The trick, I think, is not to focus exclusively on the trademark use in the download, since as Jon points out, they could just be distributing the exact same version of the product, but with the malware in the form of "installer" in front.
Instead, look at the trademark use that is involved in their paid ad placement on Google, or Bing, or spam in Facebook, Google+ and Twitter. Without this, they have no easy way to lure users to their site. That trademark use is less innocent.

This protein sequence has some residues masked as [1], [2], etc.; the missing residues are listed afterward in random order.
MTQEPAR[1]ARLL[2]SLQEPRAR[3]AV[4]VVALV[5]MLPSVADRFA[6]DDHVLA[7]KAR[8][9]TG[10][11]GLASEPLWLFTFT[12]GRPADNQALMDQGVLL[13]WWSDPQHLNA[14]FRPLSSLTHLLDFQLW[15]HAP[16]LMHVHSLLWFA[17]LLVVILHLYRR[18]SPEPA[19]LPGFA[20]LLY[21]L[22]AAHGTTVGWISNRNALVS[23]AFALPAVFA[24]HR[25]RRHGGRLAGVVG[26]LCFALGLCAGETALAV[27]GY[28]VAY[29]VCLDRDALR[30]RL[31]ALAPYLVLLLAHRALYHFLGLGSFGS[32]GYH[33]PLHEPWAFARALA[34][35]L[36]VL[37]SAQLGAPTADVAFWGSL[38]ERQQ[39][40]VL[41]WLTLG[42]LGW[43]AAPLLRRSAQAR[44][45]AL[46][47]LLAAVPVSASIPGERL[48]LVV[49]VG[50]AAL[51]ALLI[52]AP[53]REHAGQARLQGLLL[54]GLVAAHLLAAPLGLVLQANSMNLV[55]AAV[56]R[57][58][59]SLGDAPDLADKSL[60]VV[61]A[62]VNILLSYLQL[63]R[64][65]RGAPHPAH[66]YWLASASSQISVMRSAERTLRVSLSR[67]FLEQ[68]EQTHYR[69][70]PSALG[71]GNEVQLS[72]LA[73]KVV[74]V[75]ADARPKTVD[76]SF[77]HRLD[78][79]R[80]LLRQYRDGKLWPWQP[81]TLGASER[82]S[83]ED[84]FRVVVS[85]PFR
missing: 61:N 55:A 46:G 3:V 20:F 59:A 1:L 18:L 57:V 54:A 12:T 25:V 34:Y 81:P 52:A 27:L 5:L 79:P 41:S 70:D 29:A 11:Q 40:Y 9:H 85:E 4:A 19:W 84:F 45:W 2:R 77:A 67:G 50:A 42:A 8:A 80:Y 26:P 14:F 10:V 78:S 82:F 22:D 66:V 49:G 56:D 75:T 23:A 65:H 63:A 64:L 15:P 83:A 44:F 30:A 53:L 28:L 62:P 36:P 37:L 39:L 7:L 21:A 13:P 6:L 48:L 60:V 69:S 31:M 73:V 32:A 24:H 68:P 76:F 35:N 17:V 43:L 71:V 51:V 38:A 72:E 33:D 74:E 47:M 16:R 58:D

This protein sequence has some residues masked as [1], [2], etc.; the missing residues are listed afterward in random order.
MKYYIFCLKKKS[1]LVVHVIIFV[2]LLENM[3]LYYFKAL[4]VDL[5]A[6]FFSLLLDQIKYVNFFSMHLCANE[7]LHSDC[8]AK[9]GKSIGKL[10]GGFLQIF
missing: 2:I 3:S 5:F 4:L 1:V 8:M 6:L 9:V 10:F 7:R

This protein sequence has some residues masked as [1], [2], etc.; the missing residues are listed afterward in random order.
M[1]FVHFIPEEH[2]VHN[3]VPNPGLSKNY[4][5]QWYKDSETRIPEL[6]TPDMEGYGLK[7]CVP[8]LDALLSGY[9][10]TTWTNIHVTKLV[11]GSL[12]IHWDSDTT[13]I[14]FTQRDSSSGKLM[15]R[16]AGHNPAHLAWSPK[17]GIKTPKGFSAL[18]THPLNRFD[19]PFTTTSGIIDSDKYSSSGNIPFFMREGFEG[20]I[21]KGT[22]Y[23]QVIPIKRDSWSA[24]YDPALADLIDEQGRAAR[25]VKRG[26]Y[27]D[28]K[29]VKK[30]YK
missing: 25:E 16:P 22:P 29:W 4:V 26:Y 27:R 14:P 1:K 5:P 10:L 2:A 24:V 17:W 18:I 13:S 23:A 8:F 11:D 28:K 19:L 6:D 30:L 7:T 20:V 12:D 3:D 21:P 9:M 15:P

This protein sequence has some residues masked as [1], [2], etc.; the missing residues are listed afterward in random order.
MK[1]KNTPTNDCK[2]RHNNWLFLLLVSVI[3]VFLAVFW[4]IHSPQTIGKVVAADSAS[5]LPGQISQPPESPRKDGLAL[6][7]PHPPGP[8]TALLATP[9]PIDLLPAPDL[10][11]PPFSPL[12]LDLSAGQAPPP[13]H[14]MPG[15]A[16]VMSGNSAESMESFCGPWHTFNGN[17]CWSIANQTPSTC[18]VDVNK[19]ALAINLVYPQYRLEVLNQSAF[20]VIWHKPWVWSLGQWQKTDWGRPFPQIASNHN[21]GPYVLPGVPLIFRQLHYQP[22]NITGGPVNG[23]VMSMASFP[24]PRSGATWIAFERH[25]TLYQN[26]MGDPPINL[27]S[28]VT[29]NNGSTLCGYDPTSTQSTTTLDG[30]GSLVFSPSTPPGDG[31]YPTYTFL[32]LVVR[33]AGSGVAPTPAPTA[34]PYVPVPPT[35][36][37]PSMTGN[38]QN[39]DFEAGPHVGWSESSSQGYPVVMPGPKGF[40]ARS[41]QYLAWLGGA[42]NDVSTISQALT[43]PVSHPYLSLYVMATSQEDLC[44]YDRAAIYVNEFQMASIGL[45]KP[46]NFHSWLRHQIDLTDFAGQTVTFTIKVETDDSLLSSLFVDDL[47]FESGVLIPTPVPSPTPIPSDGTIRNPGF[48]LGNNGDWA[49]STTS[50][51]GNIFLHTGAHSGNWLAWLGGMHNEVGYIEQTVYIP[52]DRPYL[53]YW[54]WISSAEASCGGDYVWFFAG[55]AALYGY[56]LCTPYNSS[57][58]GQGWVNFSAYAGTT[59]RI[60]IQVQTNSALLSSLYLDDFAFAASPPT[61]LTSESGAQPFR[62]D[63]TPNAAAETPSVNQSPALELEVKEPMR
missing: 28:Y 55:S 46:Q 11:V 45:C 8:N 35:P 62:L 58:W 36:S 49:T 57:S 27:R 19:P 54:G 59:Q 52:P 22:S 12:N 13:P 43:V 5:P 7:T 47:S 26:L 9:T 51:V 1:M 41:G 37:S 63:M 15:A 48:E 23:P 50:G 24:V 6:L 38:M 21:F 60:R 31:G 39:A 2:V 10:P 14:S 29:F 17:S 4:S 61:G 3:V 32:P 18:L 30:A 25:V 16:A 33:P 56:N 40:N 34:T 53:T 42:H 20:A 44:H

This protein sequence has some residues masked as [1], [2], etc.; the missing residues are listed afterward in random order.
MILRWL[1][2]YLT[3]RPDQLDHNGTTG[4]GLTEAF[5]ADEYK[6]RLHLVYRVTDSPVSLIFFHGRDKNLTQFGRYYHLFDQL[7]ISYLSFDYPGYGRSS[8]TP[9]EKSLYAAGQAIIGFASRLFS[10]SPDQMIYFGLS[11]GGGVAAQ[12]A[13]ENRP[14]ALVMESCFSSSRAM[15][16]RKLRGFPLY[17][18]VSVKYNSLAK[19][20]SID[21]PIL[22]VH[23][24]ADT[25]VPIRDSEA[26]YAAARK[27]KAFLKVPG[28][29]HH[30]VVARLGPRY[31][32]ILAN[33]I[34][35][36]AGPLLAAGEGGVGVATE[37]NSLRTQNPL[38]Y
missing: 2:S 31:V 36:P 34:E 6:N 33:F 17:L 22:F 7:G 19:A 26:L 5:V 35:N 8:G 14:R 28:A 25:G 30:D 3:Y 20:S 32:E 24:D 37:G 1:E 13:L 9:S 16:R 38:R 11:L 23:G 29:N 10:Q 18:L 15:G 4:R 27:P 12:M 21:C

These entry points are easier to deal with, since, for example, Google will remove certain kinds of ads based on complaints from trademark owners. Bing has similar options. I suspect Twitter, Facebook, etc., do as well.
So having ownership of a trademark has value even if you never are in court, since ownership permits you to make these kinds of complaints. Malware sitting off on the web someplace is far less of a concern if it is not the first hit when you search for a popular open source package.